(Photo: Alan Sullivan)
On Sunday the Boston Bruins announced transactions concerning those at camp. Not very surprising, given their age and stage of development, Jakub Zboril (Saint John Sea Dog, QMJHL), Brandon Carlo (Tri-City Americans, WHL) and Jake DeBrusk (Swift Current Broncos, WHL) were all returned to their Junior teams. However, these players left impressions on head coach Claude Julien and it is clear he is looking forward to seeing more of them.
For those who were expecting Malcolm Subban to serve as the backup goaltender for Tuukka Rask, they will have to wait a little longer. Both Subban and Zane McIntyre were assigned to the Providence Bruins along with Noel Acciari, Chris Breen, Anthony Camara, Brandon DeFazio, Justin Hickman, and Ben Sexton. The final person cut in this round was Ben Youds who has been released to join the Providence Bruins Training Camp.
In the goalie department that brings the backup netminder competition to Jeremy Smith and Jonas Gustavsson. Gustavsson was away from camp for a few days, and had been expected to play in Thursday’s game against the Rangers. However, his wife was just about to give birth to a daughter. The little girl made her appearance in Detroit on Friday afternoon, arriving before the Bruins did for their preseason game. Gustavsson is set to be backup Monday night as Rask is given the start and expected to play the entire home game against the Red Wings.
During practice Monday morning, it was clear that the remaining group of players—which still includes some youngsters—will see a couple of them get another chance in evening’s game. Austin Czarnik will center a line with Matt Beleskey and David Pastrnak. While not an 18-year-old, Czarnik finished college this past spring and as such is entering into his first full season of professional hockey.
“Honestly? Just that. Communication,” Beleskey said after practice. “You know we talked about some tendencies [Czarnik] likes to do and just be simple, play your game. I’ll let him do his thing and I’ll do mine.”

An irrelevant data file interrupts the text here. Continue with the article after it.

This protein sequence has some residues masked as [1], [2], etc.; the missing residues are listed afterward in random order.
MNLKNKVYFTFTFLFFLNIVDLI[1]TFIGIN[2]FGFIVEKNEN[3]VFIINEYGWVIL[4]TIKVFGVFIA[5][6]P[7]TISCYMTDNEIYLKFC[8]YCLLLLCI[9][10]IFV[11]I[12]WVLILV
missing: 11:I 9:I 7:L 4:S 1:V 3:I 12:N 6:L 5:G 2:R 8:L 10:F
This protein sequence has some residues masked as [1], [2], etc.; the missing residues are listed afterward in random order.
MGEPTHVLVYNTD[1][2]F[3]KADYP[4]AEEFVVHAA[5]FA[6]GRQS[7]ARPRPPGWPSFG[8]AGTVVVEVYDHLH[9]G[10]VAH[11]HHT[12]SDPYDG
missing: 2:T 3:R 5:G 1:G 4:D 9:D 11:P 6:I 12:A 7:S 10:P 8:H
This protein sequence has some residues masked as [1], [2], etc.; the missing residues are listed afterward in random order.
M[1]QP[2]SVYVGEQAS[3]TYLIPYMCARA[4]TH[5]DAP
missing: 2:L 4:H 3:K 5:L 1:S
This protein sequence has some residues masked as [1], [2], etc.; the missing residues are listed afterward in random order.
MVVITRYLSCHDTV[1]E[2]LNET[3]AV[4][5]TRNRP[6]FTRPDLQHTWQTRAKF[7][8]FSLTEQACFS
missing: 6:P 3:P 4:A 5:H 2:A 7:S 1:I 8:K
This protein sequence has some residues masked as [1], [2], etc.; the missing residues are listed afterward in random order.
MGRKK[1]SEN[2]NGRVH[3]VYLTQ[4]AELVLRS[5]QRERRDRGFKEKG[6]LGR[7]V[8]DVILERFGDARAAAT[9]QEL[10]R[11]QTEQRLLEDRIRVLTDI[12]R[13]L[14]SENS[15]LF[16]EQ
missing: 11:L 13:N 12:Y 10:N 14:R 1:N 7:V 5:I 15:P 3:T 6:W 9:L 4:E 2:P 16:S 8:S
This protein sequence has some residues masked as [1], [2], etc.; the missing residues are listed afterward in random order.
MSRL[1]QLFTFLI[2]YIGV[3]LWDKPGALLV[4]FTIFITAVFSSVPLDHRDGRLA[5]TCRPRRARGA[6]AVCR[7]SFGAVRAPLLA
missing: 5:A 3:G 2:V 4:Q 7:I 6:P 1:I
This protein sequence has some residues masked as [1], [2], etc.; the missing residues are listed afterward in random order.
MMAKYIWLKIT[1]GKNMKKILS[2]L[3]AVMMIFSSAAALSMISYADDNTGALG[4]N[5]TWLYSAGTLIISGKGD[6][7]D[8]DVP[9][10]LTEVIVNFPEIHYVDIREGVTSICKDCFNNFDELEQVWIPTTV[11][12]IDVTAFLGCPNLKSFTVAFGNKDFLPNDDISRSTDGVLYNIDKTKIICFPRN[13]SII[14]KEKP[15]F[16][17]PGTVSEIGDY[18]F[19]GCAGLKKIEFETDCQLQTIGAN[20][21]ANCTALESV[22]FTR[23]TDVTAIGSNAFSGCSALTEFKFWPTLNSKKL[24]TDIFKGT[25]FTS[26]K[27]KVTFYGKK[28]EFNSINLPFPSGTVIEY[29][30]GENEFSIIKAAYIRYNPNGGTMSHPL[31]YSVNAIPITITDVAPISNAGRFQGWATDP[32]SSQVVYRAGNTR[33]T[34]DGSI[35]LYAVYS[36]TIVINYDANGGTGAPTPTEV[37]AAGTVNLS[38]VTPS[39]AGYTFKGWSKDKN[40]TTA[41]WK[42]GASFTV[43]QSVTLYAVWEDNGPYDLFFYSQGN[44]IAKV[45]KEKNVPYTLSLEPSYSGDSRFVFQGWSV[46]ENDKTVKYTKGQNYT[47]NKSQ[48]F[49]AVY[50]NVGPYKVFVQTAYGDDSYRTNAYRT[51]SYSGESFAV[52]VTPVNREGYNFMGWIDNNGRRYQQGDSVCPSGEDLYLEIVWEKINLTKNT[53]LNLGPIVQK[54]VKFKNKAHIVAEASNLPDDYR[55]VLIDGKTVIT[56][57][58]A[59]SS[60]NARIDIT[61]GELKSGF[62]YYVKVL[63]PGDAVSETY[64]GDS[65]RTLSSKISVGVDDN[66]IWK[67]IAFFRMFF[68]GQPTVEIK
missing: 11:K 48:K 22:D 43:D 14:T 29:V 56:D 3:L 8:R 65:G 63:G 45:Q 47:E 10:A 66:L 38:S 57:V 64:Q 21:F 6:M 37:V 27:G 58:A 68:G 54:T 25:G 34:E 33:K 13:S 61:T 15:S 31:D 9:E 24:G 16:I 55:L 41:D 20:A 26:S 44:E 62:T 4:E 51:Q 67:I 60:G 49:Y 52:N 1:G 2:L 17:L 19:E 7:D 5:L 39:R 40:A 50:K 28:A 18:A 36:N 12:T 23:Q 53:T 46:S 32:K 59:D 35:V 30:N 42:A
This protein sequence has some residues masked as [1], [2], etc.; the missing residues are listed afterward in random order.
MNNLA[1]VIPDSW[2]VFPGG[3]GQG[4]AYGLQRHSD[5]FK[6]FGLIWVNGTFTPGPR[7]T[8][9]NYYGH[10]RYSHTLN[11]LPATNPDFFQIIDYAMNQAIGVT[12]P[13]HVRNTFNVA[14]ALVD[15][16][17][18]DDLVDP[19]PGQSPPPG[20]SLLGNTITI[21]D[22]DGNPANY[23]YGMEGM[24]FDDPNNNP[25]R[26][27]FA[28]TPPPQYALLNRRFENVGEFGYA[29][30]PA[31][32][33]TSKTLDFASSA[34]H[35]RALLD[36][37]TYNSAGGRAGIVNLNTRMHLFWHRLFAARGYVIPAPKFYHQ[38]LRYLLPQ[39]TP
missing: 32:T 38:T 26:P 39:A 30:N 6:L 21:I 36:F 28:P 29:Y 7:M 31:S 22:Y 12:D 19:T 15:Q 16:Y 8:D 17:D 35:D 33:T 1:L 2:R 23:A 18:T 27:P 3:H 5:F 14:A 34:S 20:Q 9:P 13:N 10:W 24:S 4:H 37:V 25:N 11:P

However, the younger players are often a little intimidated when it comes to vocalizing on ice to a veteran player.
“Yeah, I think it’s make them feel comfortable and make them realize that we’re all part of it,” Patrice Bergeron said this weekend. “Their input is as important as ours and that’s’ the only way you can succeed is by everyone feeling comfortable and everyone, you know, uh, giving their thoughts also their ideas about how they think a shift should be going.”
Some of the younger players have been watching these veterans and idolizing them, so it is understandable how such vocalization to someone they see as a superior can be difficult. The Bruins organization though strives to ensure that all of its prospects understand that they are important and that they are there to be evaluated as professionals.
While practice cannot fully simulate a game experience, what it can help with is this communication. Knowing that the guy to your right or left is the guy on your line for that evening’s game and discussing how each handles certain situations is paramount to seeing a productive team in general. And if the youngsters get used to doing this early on, by the time they do make the team, they will already be comfortable with such associations.
What is clear, watching the rushes, the drills and the games as they have progressed is that the team is coming together. There is more communication. There is a confidence that is building among those who continue to be on the roster with this most recent of cuts.
After Monday’s game against the Red Wings, the team will play two additional preseason games, both on the road. The first will take place on Wednesday, September 30 against the New York Rangers. The second will be on Friday, October 2, when they meet the Washington Capitals.